Christ Jesus always attributed what he said and did to God, his divine source. We, too, can put God first in our lives – instead of human will and worry. Spiritual peace is not simply the absence of agitation, neither is it just a tamping down of anxiety, only to have it resurface later. We can find permanent release as we humbly affirm in prayer the fact of our ongoing unity with the divine Mind and His tender care. Mary Baker Eddy, the Founder of Christian Science, writes that we silence discord in our lives by gaining a better understanding of God. She says, “It is our ignorance of God, the divine Principle, which produces apparent discord, and the right understanding of Him restores harmony” (“Science and Health with Key to the Scriptures,” p. 390).

We can each take a firm mental stand for God’s gift of peace, which is close at hand. When anxious suggestions and false fears try to “make waves,” we can know that we have authority from God to reject such discord, as Jesus would have done, since they are not from God, nor divinely authorized. As we do, we’ll experience more and more days of “smooth skiing.” No matter what comes our way, we’ll be able to move forward calmly and with dominion.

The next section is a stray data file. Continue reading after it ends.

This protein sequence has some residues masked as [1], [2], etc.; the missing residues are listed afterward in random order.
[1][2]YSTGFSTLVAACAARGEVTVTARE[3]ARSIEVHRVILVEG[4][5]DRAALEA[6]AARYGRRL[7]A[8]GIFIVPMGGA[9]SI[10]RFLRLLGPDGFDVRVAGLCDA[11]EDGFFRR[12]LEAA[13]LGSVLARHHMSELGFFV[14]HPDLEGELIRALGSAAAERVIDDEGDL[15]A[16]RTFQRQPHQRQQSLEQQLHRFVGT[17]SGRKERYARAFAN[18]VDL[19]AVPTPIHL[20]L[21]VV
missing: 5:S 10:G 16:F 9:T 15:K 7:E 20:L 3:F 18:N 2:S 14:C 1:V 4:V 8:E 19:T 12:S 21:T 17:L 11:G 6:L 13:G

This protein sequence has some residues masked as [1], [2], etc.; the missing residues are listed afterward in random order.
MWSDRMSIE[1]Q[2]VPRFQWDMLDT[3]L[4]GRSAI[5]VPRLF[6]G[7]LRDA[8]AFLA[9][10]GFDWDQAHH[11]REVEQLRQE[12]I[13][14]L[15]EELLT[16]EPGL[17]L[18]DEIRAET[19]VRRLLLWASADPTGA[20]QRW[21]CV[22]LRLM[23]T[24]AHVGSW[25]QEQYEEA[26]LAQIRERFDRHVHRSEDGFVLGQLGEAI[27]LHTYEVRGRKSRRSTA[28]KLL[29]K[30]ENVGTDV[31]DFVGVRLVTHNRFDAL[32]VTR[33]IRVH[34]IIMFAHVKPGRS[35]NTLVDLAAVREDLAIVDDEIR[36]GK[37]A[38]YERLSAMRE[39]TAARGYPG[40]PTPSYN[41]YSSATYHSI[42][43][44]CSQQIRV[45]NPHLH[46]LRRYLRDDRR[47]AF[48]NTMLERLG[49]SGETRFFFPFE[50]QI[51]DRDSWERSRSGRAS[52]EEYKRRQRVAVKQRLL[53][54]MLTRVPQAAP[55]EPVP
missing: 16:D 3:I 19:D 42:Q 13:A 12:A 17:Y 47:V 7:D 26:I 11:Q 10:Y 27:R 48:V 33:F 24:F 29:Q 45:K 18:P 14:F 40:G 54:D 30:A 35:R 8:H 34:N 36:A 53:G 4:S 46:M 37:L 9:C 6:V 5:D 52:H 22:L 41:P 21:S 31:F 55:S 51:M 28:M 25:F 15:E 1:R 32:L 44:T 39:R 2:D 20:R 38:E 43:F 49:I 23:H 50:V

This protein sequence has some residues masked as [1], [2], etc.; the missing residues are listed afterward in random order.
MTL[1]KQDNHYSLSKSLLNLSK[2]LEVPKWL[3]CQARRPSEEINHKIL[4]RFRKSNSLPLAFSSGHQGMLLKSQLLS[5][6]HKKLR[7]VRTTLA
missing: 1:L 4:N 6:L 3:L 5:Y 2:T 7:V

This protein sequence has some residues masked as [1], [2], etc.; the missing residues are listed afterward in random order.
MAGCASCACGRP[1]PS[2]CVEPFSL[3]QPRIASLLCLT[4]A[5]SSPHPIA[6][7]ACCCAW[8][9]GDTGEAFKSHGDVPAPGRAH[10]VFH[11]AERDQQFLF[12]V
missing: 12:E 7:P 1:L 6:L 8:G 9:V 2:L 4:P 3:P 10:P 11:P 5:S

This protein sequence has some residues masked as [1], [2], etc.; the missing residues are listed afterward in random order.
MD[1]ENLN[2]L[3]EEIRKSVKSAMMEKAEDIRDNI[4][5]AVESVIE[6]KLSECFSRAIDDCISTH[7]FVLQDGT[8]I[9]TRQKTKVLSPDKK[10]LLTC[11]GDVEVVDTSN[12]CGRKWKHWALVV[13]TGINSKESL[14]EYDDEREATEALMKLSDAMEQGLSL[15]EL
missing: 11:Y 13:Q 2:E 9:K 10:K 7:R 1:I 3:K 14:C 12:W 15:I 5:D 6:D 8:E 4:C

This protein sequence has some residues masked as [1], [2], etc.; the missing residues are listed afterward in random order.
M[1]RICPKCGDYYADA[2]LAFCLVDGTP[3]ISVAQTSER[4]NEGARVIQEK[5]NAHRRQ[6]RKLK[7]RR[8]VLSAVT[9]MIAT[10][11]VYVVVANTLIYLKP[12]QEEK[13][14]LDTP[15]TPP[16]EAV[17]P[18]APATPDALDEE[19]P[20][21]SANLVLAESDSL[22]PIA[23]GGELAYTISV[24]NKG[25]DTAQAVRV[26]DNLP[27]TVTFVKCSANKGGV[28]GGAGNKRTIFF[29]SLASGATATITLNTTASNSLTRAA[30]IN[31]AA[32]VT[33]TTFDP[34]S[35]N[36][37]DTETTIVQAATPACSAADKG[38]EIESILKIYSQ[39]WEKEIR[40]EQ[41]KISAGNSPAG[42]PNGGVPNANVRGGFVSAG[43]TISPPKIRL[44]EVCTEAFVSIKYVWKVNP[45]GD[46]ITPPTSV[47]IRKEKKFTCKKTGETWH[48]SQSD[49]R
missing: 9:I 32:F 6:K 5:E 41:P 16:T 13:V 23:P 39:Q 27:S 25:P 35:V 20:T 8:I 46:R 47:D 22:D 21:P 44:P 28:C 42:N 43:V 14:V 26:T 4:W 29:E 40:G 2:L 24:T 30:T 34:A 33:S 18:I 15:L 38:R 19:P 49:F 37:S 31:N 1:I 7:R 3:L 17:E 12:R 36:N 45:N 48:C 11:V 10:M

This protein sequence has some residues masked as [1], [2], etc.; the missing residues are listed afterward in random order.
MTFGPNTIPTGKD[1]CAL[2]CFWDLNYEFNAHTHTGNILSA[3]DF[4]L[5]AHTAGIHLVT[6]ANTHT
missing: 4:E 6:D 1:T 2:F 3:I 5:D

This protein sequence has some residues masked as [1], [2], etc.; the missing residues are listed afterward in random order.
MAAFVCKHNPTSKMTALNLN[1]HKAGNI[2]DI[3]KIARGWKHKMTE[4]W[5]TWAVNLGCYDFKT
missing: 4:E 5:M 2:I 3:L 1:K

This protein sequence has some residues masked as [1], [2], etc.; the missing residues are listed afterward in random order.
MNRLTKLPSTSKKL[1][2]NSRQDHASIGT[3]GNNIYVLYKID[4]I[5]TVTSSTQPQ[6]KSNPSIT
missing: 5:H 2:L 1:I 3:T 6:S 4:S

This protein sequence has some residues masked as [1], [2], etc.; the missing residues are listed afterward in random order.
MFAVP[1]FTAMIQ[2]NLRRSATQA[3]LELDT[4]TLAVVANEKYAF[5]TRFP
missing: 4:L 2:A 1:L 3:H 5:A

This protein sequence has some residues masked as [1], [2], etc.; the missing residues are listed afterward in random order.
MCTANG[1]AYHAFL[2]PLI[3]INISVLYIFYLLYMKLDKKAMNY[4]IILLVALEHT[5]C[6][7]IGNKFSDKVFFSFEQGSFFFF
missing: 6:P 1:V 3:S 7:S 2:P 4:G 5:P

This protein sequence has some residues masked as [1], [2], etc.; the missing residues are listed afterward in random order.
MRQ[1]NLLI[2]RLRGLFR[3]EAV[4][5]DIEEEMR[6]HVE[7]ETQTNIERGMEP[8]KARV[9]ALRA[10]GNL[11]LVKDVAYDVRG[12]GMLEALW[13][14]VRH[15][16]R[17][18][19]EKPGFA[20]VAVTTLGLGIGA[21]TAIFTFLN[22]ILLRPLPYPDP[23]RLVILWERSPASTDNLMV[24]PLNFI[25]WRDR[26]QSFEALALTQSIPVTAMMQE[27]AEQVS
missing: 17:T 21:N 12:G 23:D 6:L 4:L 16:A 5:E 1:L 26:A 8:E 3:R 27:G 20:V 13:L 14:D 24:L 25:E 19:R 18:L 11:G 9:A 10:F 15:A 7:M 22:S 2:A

You've read  of  free articles. Subscribe to continue.

Dear Reader,

About a year ago, I happened upon this statement about the Monitor in the Harvard Business Review – under the charming heading of “do things that don’t interest you”:

“Many things that end up” being meaningful, writes social scientist Joseph Grenny, “have come from conference workshops, articles, or online videos that began as a chore and ended with an insight. My work in Kenya, for example, was heavily influenced by a Christian Science Monitor article I had forced myself to read 10 years earlier. Sometimes, we call things ‘boring’ simply because they lie outside the box we are currently in.”

If you were to come up with a punchline to a joke about the Monitor, that would probably be it. We’re seen as being global, fair, insightful, and perhaps a bit too earnest. We’re the bran muffin of journalism.

But you know what? We change lives. And I’m going to argue that we change lives precisely because we force open that too-small box that most human beings think they live in.

The Monitor is a peculiar little publication that’s hard for the world to figure out. We’re run by a church, but we’re not only for church members and we’re not about converting people. We’re known as being fair even as the world becomes as polarized as at any time since the newspaper’s founding in 1908.

We have a mission beyond circulation, we want to bridge divides. We’re about kicking down the door of thought everywhere and saying, “You are bigger and more capable than you realize. And we can prove it.”

If you’re looking for bran muffin journalism, you can subscribe to the Monitor for $15. You’ll get the Monitor Weekly magazine, the Monitor Daily email, and unlimited access to CSMonitor.com.